K-Means Clustering in R: Step-by-Step Example

Clustering is a technique in machine learning that attempts to find clusters of observations within a dataset.

The goal is to find clusters such that the observations within each cluster are quite similar to each other, while observations in different clusters are quite different from each other.

Clustering is a form of unsupervised learning because we’re simply attempting to find structure within a dataset rather than predicting the value of some response variable.

Clustering is often used in marketing when companies have access to information like:

  • Household income
  • Household size
  • Head of household Occupation
  • Distance from nearest urban area

When this information is available, clustering can be used to identify households that are similar and may be more likely to purchase certain products or respond better to a certain type of advertising.

One of the most common forms of clustering is known as k-means clustering.

What is K-Means Clustering?

K-means clustering is a technique in which we place each observation in a dataset into one of K clusters.

The end goal is to have clusters in which the observations within each cluster are quite similar to each other while the observations in different clusters are quite different from each other.

In practice, we use the following steps to perform K-means clustering:

1. Choose a value for K.

  • First, we must decide how many clusters we’d like to identify in the data. Often we have to simply test several different values for K and analyze the results to see which number of clusters seems to make the most sense for a given problem.

2. Randomly assign each observation to an initial cluster, from 1 to K.

3. Perform the following procedure until the cluster assignments stop changing.

  • For each of the clusters, compute the cluster centroid. This is simply the vector of the p feature means for the observations in the kth cluster.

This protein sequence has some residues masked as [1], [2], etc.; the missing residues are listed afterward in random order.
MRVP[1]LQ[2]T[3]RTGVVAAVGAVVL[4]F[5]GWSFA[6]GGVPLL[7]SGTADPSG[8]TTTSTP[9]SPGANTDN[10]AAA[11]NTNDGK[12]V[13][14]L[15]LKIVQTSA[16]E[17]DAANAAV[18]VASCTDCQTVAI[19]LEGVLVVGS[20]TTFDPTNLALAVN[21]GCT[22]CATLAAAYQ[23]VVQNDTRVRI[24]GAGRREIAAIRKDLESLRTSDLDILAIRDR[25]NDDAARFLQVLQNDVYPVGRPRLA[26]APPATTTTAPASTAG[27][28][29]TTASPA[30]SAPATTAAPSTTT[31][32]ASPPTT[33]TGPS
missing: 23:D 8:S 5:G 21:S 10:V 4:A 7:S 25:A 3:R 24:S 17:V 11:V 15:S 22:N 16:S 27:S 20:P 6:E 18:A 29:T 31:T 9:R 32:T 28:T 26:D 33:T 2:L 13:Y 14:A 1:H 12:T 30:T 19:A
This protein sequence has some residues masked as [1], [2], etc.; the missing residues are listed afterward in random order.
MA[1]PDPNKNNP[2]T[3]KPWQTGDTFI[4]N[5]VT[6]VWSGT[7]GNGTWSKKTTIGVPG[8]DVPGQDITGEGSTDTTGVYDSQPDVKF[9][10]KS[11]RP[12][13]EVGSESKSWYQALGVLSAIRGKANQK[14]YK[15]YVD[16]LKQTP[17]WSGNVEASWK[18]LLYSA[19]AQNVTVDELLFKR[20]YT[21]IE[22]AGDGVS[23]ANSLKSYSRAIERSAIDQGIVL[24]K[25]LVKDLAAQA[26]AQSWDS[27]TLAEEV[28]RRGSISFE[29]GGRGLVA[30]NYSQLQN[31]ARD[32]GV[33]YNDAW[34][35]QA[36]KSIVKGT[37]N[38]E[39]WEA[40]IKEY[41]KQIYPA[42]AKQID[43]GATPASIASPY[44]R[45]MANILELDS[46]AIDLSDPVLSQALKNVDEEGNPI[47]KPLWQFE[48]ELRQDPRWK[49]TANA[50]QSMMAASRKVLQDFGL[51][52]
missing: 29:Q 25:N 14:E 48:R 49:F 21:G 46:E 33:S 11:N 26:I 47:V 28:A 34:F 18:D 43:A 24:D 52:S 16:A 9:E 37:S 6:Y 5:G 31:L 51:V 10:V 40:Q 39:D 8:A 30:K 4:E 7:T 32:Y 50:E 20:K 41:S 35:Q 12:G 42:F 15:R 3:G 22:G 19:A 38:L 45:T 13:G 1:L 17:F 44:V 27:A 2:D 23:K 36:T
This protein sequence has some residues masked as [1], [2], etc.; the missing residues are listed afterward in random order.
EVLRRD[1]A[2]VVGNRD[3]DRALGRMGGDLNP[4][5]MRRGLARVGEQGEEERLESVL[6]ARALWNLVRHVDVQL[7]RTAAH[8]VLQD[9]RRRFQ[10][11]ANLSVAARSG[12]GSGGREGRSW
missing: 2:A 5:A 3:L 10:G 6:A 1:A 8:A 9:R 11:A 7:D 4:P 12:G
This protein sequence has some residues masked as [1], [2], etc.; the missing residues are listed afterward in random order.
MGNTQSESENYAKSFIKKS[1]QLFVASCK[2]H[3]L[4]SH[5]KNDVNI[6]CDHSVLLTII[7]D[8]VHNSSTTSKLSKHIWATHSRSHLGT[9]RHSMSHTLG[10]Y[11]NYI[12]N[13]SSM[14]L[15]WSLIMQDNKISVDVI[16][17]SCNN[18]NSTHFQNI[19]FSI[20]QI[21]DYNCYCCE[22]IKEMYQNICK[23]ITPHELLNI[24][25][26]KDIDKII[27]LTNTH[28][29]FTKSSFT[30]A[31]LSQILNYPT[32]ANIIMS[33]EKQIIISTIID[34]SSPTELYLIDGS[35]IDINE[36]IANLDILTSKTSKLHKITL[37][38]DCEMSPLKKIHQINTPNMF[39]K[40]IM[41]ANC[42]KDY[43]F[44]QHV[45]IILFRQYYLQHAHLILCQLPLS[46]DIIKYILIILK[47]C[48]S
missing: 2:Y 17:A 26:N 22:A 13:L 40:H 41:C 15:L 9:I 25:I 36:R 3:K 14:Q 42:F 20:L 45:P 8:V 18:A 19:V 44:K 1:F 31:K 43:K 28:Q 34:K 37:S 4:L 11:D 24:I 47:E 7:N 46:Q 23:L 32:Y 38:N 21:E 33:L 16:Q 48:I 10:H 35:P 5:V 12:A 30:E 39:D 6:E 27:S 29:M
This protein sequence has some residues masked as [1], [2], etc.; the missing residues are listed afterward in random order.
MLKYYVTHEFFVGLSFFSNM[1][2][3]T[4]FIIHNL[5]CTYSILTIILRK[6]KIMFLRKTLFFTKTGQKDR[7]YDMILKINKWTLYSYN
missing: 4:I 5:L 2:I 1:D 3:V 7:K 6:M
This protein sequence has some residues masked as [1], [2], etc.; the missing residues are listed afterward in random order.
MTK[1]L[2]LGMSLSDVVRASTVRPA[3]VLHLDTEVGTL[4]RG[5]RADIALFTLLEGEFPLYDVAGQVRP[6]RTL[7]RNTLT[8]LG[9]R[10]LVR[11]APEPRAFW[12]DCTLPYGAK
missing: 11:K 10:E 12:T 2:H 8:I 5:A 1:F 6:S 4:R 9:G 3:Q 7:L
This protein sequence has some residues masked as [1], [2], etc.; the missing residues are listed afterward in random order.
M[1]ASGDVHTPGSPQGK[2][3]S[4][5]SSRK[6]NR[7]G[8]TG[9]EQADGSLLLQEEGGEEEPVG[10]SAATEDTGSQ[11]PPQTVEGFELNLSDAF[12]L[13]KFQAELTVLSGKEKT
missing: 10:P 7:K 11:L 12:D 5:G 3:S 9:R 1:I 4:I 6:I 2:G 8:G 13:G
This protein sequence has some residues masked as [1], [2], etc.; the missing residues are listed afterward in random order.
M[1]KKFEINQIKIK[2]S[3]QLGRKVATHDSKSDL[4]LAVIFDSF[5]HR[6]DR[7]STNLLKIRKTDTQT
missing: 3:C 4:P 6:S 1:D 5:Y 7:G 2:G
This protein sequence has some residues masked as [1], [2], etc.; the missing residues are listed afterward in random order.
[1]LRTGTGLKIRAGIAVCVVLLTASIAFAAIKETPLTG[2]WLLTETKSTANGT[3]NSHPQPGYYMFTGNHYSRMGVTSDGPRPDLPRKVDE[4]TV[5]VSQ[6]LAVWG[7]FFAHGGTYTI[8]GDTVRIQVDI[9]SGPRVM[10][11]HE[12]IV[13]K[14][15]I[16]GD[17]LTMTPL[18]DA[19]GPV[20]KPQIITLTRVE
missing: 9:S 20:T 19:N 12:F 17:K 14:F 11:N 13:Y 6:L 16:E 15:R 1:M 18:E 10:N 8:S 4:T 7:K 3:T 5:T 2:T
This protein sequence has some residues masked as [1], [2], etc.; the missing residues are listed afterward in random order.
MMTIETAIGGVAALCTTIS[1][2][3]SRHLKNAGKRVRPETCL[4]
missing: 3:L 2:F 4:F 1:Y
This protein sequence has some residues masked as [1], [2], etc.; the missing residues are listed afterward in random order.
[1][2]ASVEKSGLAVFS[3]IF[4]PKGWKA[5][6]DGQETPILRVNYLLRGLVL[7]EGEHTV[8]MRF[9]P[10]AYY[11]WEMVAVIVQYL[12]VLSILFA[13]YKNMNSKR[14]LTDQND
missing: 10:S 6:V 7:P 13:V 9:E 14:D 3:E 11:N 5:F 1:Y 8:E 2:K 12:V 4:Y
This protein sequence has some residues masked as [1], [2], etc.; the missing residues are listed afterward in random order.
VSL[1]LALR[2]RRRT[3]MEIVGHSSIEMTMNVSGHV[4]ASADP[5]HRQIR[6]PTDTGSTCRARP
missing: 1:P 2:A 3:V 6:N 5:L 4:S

• Assign each observation to the cluster whose centroid is closest. Here, closest is defined using Euclidean distance.

K-Means Clustering in R

The following tutorial provides a step-by-step example of how to perform k-means clustering in R.

Step 1: Load the Necessary Packages

First, we’ll load two packages that contain several useful functions for k-means clustering in R.


Step 2: Load and Prep the Data

For this example we’ll use the USArrests dataset built into R, which contains the number of arrests per 100,000 residents in each U.S. state in 1973 for Murder, Assault, and Rape along with the percentage of the population in each state living in urban areas, UrbanPop.

The following code shows how to do the following:

  • Load the USArrests dataset
  • Remove any rows with missing values
  • Scale each variable in the dataset to have a mean of 0 and a standard deviation of 1
#load data
df <- USArrests

#remove rows with missing values
df <- na.omit(df)

#scale each variable to have a mean of 0 and sd of 1
df <- scale(df)

#view first six rows of dataset

               Murder   Assault   UrbanPop         Rape
Alabama    1.24256408 0.7828393 -0.5209066 -0.003416473
Alaska     0.50786248 1.1068225 -1.2117642  2.484202941
Arizona    0.07163341 1.4788032  0.9989801  1.042878388
Arkansas   0.23234938 0.2308680 -1.0735927 -0.184916602
California 0.27826823 1.2628144  1.7589234  2.067820292
Colorado   0.02571456 0.3988593  0.8608085  1.864967207

Step 3: Find the Optimal Number of Clusters

To perform k-means clustering in R we can use the built-in kmeans() function, which uses the following syntax:

kmeans(data, centers, nstart)


  • data: Name of the dataset.
  • centers: The number of clusters, denoted k.
  • nstart: The number of initial configurations. Because it’s possible that different initial starting clusters can lead to different results, it’s recommended to use several different initial configurations. The k-means algorithm will find the initial configurations that lead to the smallest within-cluster variation.

Since we don’t know beforehand how many clusters is optimal, we’ll create two different plots that can help us decide:

1. Number of Clusters vs. the Total Within Sum of Squares

First, we’ll use the fviz_nbclust() function to create a plot of the number of clusters vs. the total within sum of squares:

fviz_nbclust(df, kmeans, method = "wss")

Optimal number of clusters in k-means clustering

Typically when we create this type of plot we look for an “elbow” where the sum of squares begins to “bend” or level off. This is typically the optimal number of clusters.

For this plot it appears that there is a bit of an elbow or “bend” at k = 4 clusters.

2. Number of Clusters vs. Gap Statistic

Another way to determine the optimal number of clusters is to use a metric known as the gap statistic, which compares the total intra-cluster variation for different values of k with their expected values for a distribution with no clustering.

We can calculate the gap statistic for each number of clusters using the clusGap() function from the cluster package along with a plot of clusters vs. gap statistic using the fviz_gap_stat() function:

#calculate gap statistic based on number of clusters
gap_stat <- clusGap(df,
                    FUN = kmeans,
                    nstart = 25,
                    K.max = 10,
                    B = 50)